Are thumb drives a real cyber threat?
Are stories of cyber attacks via malicious thumb drives for real, or some sort of scary urban legend?
Dear Control Engineering: I was reading about cyber criminals trying to gain access to industrial systems by leaving USB thumb drives loaded with malware around the parking lot. Come now, does that sort of thing really happen, or is that a scary bedtime story?
In a word, yes, it does indeed happen. This is one social engineering attack vector that has been used because people are often more curious than they are cautious. By the time you know what’s on the thumb drive, it’s too late. This kind of attack vector can be very effective. It is particularly useful for networks that have strong perimeter defenses or are effectively isolated. Remember Stuxnet? Matt Luallen compares this to finding a syringe lying on the ground and injecting yourself with whatever is in it or taking candy from strangers. Most people are too smart to do that, we hope.
There was a recent report of an incident at a chemical plant in the Netherlands where this very thing happened. Alas, for the hackers, it was a defeat. In a victory for good security training, the individuals who found the suspect drives took them to their IT people rather than plugging them into the control system. They were indeed loaded with malware, specifically a keylogger that captures passwords and sends them to the hackers.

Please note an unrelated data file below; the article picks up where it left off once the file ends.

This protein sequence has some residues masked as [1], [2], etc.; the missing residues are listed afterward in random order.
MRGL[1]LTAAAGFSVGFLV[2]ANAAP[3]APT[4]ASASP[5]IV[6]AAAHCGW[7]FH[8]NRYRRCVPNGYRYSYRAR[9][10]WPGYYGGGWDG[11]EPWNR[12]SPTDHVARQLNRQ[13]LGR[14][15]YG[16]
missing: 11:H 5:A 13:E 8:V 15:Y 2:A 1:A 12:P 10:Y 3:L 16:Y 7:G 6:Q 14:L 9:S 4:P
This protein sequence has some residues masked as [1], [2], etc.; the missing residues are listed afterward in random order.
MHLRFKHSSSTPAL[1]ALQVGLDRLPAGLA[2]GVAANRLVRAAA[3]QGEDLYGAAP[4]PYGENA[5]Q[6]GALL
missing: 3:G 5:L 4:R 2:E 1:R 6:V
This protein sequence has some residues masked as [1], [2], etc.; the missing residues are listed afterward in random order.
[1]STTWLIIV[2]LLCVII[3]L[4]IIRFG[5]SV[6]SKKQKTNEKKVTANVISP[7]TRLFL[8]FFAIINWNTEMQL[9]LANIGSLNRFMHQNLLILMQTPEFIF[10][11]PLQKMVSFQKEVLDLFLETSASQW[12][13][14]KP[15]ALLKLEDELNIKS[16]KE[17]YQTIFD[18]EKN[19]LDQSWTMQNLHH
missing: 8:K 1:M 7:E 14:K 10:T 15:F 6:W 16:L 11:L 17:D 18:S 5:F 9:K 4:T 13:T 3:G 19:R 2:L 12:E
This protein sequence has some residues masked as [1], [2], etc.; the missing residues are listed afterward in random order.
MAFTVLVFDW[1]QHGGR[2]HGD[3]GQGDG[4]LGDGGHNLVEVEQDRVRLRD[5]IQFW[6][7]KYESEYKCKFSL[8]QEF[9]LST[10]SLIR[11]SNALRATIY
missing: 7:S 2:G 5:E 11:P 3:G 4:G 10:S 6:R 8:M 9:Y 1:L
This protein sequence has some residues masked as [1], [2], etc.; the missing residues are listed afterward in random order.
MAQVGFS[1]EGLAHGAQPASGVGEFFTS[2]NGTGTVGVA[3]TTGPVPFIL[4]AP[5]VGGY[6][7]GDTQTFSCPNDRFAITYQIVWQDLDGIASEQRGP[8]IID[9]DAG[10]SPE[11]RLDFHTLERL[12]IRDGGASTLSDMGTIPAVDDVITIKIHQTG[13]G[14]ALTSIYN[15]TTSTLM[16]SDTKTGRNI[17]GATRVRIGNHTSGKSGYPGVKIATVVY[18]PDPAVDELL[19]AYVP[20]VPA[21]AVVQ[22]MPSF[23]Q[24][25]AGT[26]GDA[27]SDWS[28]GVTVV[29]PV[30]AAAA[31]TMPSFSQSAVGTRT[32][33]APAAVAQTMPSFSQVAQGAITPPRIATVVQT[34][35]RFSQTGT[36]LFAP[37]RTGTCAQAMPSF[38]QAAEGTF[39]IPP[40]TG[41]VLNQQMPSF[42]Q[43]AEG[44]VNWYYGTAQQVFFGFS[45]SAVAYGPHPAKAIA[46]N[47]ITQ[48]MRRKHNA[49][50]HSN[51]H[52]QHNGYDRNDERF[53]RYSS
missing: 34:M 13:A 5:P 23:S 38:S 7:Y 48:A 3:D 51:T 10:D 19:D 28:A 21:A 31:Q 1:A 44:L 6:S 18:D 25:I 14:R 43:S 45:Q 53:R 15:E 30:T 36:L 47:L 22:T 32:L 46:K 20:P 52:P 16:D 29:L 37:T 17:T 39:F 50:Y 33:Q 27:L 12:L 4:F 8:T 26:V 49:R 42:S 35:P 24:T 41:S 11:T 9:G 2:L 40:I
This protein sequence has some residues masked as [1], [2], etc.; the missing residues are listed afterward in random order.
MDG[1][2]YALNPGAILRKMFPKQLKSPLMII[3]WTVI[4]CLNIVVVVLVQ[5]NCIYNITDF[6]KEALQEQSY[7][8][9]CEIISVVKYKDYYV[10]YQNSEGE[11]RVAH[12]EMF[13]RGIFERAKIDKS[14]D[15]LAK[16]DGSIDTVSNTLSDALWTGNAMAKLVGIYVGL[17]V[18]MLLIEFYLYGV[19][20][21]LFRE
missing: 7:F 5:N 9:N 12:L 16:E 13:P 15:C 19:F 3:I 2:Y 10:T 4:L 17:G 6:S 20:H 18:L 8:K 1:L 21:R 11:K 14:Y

Chalk one up for the good guys.
Peter Welander, firstname.lastname@example.org
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Annual Salary Survey
Before the calendar turned, 2016 already had the makings of a pivotal year for manufacturing, and for the world.
There were the big events for the year, including the United States as Partner Country at Hannover Messe in April and the 2016 International Manufacturing Technology Show in Chicago in September. There's also the matter of the U.S. presidential elections in November, which promise to shape policy in manufacturing for years to come.
But the year started with global economic turmoil, as a slowdown in Chinese manufacturing triggered a worldwide stock hiccup that sent values plummeting. The continued plunge in world oil prices has resulted in a slowdown in exploration and, by extension, the manufacture of exploration equipment.
Read more: 2015 Salary Survey